Shock Testing Software
Perform drop shock testing with the intuitive Shock software. It includes the standard classical shock pulses and the option to vary pre/post-pulse compensation amplitude and shape. Select the user-defined transient option to build a pulse from a recorded waveform.
- Enter up to 200 separate levels and loop to repeat sequences
- Select pre-defined tolerances from common test standards
- Use the shock response spectrum (SRS) for complex pulses
Drop Shock Standards
VibrationVIEW includes pre-defined test profiles to meet common shock test standards. Save a new test profile for quick repeatability.
- IEC 60068-2-27, IEC 60068-2-29, and IEC 60068-2-31
- ISTA 6-Amazon-Over Box and ISTA 6-Amazon-SIOC
- SAE J1455
- EN 60068-2-27
- Rotational edge drop
- Incline/horizontal impact
- and more
Record Transient Events
Record a transient waveform during data acquisition to use post-process with the Transient Capture software.
Define the triggering and data capture settings pre-test and allow the software to handle the rest. Use the captured waveform(s) alongside the acquired data or for analysis with the shock response spectrum (SRS).
- Record 524,032 (64-bit version) or 65,280 (32-bit version) samples
- Set a hold-off period to ignore triggers after the captured event
- Apply digital filters to the input waveforms
- Enable MIL-STD constraints on the pulse
- Set tolerances outside the range of the pulse definition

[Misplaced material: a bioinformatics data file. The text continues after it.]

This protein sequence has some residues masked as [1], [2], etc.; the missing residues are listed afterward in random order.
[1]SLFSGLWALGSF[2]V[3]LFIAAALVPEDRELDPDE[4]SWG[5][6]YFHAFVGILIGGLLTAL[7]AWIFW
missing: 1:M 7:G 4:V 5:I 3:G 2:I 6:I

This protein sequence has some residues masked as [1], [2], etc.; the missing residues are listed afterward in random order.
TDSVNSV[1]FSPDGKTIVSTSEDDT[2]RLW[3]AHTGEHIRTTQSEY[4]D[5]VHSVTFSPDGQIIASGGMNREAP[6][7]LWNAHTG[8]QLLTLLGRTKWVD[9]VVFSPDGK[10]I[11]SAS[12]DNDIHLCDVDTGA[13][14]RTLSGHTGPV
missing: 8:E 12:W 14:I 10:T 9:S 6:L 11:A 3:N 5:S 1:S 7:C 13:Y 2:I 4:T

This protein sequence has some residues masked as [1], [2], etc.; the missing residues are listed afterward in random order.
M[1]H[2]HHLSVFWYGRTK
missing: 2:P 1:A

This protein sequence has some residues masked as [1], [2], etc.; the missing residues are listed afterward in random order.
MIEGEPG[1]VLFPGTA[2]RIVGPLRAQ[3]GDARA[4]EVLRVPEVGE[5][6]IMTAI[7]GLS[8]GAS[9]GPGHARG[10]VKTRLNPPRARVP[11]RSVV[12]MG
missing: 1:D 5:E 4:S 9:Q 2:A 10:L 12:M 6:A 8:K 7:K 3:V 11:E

Vibration Research controllers are compatible with all shakers, including:
- Drop shock
VR9500 I/O UNIT
Vibration Research’s best-selling control hardware for vibration and shock testing. Scalable to 128 channels; features include up to 200kHz sample rate and 2 outputs.
VR10500 I/O UNIT
Vibration Research’s high channel count control hardware for vibration and shock testing. Scalable to 512 channels; features include up to 256kHz sample rate and 4 outputs for multi-shaker testing.
What is the difference between a drop shock machine and an electrodynamic shaker?
A drop shock machine can arrest movement using a mechanical method. A shaker cannot, so pre-/post- pulse compensation must be used instead. Moreover, a drop shock machine is capable of large changes in velocity and displacement.
While most classical shock pulses are defined in units of acceleration, the purpose of a shock test is to generate a delta-velocity and then determine its effect on the product. Drop tests were designed to generate a unipolar acceleration shape and a set delta-velocity.
When do I need to add pre-/post-pulse compensation?
Shakers can only generate a fixed amount of velocity and displacement, and continuous velocity and displacement can be dangerous and lead to damage. Therefore, pre-/post- compensation pulses must be added to stop the generated signal.
Compared to a mechanical shock machine, a shaker can be a reliable and efficient option for routine shock testing. To run a classical shock test on a shaker, however, the pulse must start and end at zero acceleration, velocity, and displacement. Pre-/post- compensation pulses are used to drive the shaker to these zero parameters.